Emerging Actors – The Right Person & The Electorate

The National Labour Party – or known as HUN party was established in November 2011, but failed to secure seats in the last parliamentary elections.  Some obvious factors contributing to this failure were: (1) leadership struggles, (2) limited resources (esp., funds), and (3) lack of popularity and organizational capacity. The party seems like it may have learned its lessons and has worked hard to publicize policy platforms and potential candidates since 2017. On March 20, the HUN party declared the establishment of a coalition with the Mongolian Social Democratic Party (MSDP) and newly established Justice Party (Зүй ёс) for the upcoming election.

The MSDP was one of earlier opposition parties in the 1990s, joined the DP in 2000, and then became a breakaway party from the DP. The Justice Party was established in June 2019. Interestingly, the core leaders and supporters (30-40) have been educated in Japan and joined together to promote key values (e.g., justice, rule of law, public interests, discipline, order, trust) by competing in the parliamentary election. The Justice Party is supported by the Association of Mongolian Alumni from Japan. Note: HUN party claims 1,024 members, MSDP 3,000, and Justice Party 2,000.

The Electorate Movement was established on March 28, 2019 to endorse the “right” candidates for the parliamentary election. The movement was initiated by well-known public figures, for example, former Prime Minister Sodnom D, former Finance Minister Byambajav E, former politician Oyun S, composer Jantsannorov N, Hamba Lama Choijamts D, and columnist Baabar (Bat-Erdene, B).  The 60 members of Electorate were elected on two criteria: public figures without (1) a bad reputation, and (2) without intentions of seeking political posts. The movement will declare their support for the right candidates before the election and concludes an ethical contract with candidates. The movement will not conduct negative campaigning against other parties and candidates and support only one candidate per electoral district. Last month, the Electorate Movement accepted requests of the coalition of HUN and MSDP and agreed to support their candidates. As having well-known figures like cosmonaut Gurragchaa J, former Foreign Minister Gombosuren, and composer Jantsannorov, the movement could definitely have an impact on voting.  Like 2012, the election will open opportunities for third parties especially when voters realize that two major parties are not effective in dealing with corruption.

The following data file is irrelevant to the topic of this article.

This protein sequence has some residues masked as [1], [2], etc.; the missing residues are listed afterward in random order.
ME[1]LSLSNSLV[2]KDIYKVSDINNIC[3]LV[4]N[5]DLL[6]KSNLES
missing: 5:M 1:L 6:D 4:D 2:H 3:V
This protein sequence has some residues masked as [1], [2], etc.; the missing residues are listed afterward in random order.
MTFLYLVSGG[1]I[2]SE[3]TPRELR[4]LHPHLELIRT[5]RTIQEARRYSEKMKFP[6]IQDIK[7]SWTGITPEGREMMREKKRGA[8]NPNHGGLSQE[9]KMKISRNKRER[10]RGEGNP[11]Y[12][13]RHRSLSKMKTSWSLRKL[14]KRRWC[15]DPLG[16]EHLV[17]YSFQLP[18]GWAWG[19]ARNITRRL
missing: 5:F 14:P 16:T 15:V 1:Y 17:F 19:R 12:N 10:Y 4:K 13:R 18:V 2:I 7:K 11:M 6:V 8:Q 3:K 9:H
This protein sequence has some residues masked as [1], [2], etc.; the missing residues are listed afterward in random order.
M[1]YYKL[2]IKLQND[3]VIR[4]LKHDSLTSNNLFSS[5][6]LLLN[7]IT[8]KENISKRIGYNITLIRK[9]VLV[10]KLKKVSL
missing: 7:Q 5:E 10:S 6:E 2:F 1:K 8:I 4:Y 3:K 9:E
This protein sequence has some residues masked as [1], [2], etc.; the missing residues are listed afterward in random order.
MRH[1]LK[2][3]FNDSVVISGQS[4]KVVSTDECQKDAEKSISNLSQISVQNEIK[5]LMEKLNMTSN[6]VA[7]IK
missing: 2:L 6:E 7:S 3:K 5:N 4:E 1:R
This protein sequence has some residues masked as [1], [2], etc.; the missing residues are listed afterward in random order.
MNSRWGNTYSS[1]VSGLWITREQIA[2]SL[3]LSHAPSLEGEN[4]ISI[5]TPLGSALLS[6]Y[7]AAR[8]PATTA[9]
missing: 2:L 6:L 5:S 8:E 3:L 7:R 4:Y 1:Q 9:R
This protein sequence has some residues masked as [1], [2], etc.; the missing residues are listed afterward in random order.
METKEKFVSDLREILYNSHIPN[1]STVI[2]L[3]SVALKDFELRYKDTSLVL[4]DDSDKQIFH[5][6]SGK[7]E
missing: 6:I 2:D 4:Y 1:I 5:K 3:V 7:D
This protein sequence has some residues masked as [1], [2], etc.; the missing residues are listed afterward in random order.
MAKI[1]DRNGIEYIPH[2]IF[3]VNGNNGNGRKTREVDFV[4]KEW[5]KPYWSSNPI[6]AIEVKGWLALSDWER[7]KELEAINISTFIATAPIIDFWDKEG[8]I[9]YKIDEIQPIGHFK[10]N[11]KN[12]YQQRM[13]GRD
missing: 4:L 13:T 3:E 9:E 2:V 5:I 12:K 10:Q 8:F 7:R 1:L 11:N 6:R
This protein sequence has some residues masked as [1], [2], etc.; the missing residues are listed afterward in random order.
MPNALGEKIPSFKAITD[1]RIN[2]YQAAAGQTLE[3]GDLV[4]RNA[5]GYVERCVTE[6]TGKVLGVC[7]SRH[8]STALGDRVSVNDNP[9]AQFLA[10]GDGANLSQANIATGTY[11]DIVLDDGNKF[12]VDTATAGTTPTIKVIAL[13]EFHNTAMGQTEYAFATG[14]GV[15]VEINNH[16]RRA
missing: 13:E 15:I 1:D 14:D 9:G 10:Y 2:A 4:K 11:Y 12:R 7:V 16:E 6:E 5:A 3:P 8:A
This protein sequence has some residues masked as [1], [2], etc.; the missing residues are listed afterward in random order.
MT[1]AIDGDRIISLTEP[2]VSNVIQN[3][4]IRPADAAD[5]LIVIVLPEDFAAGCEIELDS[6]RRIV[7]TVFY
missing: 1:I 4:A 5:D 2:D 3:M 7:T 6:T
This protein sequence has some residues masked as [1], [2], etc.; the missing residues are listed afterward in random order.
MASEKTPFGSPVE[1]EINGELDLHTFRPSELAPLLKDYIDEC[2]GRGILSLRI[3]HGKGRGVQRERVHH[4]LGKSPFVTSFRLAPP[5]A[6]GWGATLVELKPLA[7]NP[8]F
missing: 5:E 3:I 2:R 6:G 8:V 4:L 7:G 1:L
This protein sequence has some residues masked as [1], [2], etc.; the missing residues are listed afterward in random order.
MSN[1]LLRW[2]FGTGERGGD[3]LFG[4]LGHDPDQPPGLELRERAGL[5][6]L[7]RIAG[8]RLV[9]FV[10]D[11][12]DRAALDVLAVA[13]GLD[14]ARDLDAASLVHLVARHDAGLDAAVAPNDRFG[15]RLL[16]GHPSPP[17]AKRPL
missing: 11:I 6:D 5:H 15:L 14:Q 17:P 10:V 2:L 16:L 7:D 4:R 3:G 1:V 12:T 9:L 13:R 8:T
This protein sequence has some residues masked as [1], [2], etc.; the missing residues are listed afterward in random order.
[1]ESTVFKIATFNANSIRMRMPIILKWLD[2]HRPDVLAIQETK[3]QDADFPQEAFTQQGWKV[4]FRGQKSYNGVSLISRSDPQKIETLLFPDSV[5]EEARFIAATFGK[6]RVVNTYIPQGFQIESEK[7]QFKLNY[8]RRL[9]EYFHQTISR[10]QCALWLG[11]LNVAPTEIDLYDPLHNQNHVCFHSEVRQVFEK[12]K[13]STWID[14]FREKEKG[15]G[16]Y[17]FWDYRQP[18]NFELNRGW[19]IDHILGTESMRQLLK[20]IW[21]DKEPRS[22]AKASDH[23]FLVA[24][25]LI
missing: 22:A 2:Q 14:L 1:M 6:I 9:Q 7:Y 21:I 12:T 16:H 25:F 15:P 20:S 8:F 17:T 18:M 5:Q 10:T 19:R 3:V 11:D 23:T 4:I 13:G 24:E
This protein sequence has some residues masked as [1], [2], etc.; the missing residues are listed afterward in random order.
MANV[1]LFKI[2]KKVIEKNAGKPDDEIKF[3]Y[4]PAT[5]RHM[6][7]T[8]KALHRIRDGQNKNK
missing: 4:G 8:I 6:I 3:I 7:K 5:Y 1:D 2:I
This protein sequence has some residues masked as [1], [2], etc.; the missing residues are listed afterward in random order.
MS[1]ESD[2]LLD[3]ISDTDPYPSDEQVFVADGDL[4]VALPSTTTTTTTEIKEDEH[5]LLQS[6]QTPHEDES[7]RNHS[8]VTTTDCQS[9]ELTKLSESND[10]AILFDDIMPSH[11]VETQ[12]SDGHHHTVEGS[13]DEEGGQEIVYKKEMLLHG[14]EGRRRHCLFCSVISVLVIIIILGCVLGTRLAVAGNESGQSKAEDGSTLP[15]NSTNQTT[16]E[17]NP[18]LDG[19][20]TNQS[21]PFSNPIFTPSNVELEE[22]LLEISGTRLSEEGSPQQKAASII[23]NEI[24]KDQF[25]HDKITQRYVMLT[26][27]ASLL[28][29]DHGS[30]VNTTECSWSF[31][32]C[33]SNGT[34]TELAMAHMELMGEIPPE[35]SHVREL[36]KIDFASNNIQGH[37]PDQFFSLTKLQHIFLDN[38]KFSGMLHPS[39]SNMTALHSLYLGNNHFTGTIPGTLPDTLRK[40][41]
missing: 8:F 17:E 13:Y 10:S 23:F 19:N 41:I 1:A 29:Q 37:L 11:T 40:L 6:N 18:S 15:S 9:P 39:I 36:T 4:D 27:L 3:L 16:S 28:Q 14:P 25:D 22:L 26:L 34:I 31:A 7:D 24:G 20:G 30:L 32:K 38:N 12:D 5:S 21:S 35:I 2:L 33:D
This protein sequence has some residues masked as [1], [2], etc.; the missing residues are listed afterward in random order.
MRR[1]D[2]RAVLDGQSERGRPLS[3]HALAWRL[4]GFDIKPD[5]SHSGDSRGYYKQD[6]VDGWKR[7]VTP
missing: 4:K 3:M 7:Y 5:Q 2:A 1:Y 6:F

The famous singer Javkhlan S has been the only independent member in the current parliament and we expect an increased number of independent candidates, but it is hard to speculate how many will be successful. Leaders of small political parties will probably have some chance to getting elected because of the majoritarian electoral system. Former civil society entrepreneur and DP member MP Batzandan J and long-time politician, former DP, MP Bold Lu established Joint Coalition Party of Just Citizens (Шударга иргэдийн нэгдсэн эвсэл нам) – or the party with a long name on September 2019. The Ger District Development Party (Гэр хороолол хөгжлийн нам) could get a seat through strong support from ger districts. The party was established in January 2019 and is believed to have connection to former mayor Bat-Uul E (DP). It is not hard to expect a successful election by the Republican Party Leader, Jargalsaikhan D, known as Buyan Jagaa. However, if any of them get elected, they would probably act as independent members.